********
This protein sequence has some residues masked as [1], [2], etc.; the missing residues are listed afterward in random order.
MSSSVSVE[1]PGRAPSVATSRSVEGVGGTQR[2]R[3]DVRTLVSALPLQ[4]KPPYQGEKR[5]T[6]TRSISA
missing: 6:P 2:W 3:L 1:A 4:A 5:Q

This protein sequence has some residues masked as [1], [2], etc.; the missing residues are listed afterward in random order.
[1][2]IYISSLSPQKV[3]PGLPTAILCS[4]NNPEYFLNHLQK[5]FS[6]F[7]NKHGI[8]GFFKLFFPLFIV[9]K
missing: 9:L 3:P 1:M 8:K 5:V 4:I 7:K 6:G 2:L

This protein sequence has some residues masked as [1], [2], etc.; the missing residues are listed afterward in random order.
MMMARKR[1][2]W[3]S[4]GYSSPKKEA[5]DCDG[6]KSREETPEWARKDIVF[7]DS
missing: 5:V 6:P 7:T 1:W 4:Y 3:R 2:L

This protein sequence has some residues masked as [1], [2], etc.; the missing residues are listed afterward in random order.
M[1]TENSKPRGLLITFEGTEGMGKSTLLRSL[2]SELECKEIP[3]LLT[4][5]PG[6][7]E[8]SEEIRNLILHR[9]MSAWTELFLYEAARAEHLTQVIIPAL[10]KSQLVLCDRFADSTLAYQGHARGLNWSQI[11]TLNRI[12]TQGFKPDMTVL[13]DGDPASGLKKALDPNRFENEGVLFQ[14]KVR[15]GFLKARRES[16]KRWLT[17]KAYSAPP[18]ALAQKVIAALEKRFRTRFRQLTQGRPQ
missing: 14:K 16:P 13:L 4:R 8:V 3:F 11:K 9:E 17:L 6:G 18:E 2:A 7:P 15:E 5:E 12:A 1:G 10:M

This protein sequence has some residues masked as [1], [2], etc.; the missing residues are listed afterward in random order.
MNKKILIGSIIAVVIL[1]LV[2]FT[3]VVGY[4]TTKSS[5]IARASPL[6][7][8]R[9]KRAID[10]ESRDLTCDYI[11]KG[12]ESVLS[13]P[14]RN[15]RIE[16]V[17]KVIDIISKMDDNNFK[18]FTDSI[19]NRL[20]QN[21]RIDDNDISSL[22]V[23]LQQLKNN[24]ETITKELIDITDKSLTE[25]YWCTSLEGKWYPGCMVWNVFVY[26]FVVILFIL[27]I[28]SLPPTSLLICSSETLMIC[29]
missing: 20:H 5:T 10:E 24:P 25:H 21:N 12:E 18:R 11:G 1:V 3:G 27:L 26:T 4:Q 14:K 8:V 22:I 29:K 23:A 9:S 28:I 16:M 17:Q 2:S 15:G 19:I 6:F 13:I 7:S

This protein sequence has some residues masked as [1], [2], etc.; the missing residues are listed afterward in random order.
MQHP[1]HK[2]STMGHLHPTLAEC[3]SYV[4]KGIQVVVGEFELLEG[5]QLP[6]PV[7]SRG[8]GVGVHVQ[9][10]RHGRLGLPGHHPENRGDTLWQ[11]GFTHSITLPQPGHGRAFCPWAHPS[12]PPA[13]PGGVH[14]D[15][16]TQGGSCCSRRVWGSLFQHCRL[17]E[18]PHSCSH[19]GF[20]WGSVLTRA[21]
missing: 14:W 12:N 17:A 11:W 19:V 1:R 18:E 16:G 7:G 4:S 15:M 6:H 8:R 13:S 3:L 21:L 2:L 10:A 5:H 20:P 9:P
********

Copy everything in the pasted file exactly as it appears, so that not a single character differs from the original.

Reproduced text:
This protein sequence has some residues masked as [1], [2], etc.; the missing residues are listed afterward in random order.
MSSSVSVE[1]PGRAPSVATSRSVEGVGGTQR[2]R[3]DVRTLVSALPLQ[4]KPPYQGEKR[5]T[6]TRSISA
missing: 6:P 2:W 3:L 1:A 4:A 5:Q

This protein sequence has some residues masked as [1], [2], etc.; the missing residues are listed afterward in random order.
[1][2]IYISSLSPQKV[3]PGLPTAILCS[4]NNPEYFLNHLQK[5]FS[6]F[7]NKHGI[8]GFFKLFFPLFIV[9]K
missing: 9:L 3:P 1:M 8:K 5:V 4:I 7:K 6:G 2:L

This protein sequence has some residues masked as [1], [2], etc.; the missing residues are listed afterward in random order.
MMMARKR[1][2]W[3]S[4]GYSSPKKEA[5]DCDG[6]KSREETPEWARKDIVF[7]DS
missing: 5:V 6:P 7:T 1:W 4:Y 3:R 2:L

This protein sequence has some residues masked as [1], [2], etc.; the missing residues are listed afterward in random order.
M[1]TENSKPRGLLITFEGTEGMGKSTLLRSL[2]SELECKEIP[3]LLT[4][5]PG[6][7]E[8]SEEIRNLILHR[9]MSAWTELFLYEAARAEHLTQVIIPAL[10]KSQLVLCDRFADSTLAYQGHARGLNWSQI[11]TLNRI[12]TQGFKPDMTVL[13]DGDPASGLKKALDPNRFENEGVLFQ[14]KVR[15]GFLKARRES[16]KRWLT[17]KAYSAPP[18]ALAQKVIAALEKRFRTRFRQLTQGRPQ
missing: 14:K 16:P 13:L 4:R 8:V 3:F 11:K 9:E 17:L 6:G 18:E 2:A 7:P 15:E 5:E 12:A 1:G 10:M

This protein sequence has some residues masked as [1], [2], etc.; the missing residues are listed afterward in random order.
MNKKILIGSIIAVVIL[1]LV[2]FT[3]VVGY[4]TTKSS[5]IARASPL[6][7][8]R[9]KRAID[10]ESRDLTCDYI[11]KG[12]ESVLS[13]P[14]RN[15]RIE[16]V[17]KVIDIISKMDDNNFK[18]FTDSI[19]NRL[20]QN[21]RIDDNDISSL[22]V[23]LQQLKNN[24]ETITKELIDITDKSLTE[25]YWCTSLEGKWYPGCMVWNVFVY[26]FVVILFIL[27]I[28]SLPPTSLLICSSETLMIC[29]
missing: 20:H 5:T 10:E 24:P 25:H 21:N 12:E 18:R 11:G 1:V 3:G 27:L 26:T 4:Q 14:K 8:V 22:I 29:K 23:A 9:S 28:I 16:M 17:Q 2:S 15:G 19:I 6:F 13:I 7:S

This protein sequence has some residues masked as [1], [2], etc.; the missing residues are listed afterward in random order.
MQHP[1]HK[2]STMGHLHPTLAEC[3]SYV[4]KGIQVVVGEFELLEG[5]QLP[6]PV[7]SRG[8]GVGVHVQ[9][10]RHGRLGLPGHHPENRGDTLWQ[11]GFTHSITLPQPGHGRAFCPWAHPS[12]PPA[13]PGGVH[14]D[15][16]TQGGSCCSRRVWGSLFQHCRL[17]E[18]PHSCSH[19]GF[20]WGSVLTRA[21]
missing: 14:W 12:N 17:A 11:W 19:V 1:R 18:E 16:G 7:G 4:S 15:M 6:H 8:R 13:S 3:L 21:L 2:L 10:A 5:H 20:P 9:P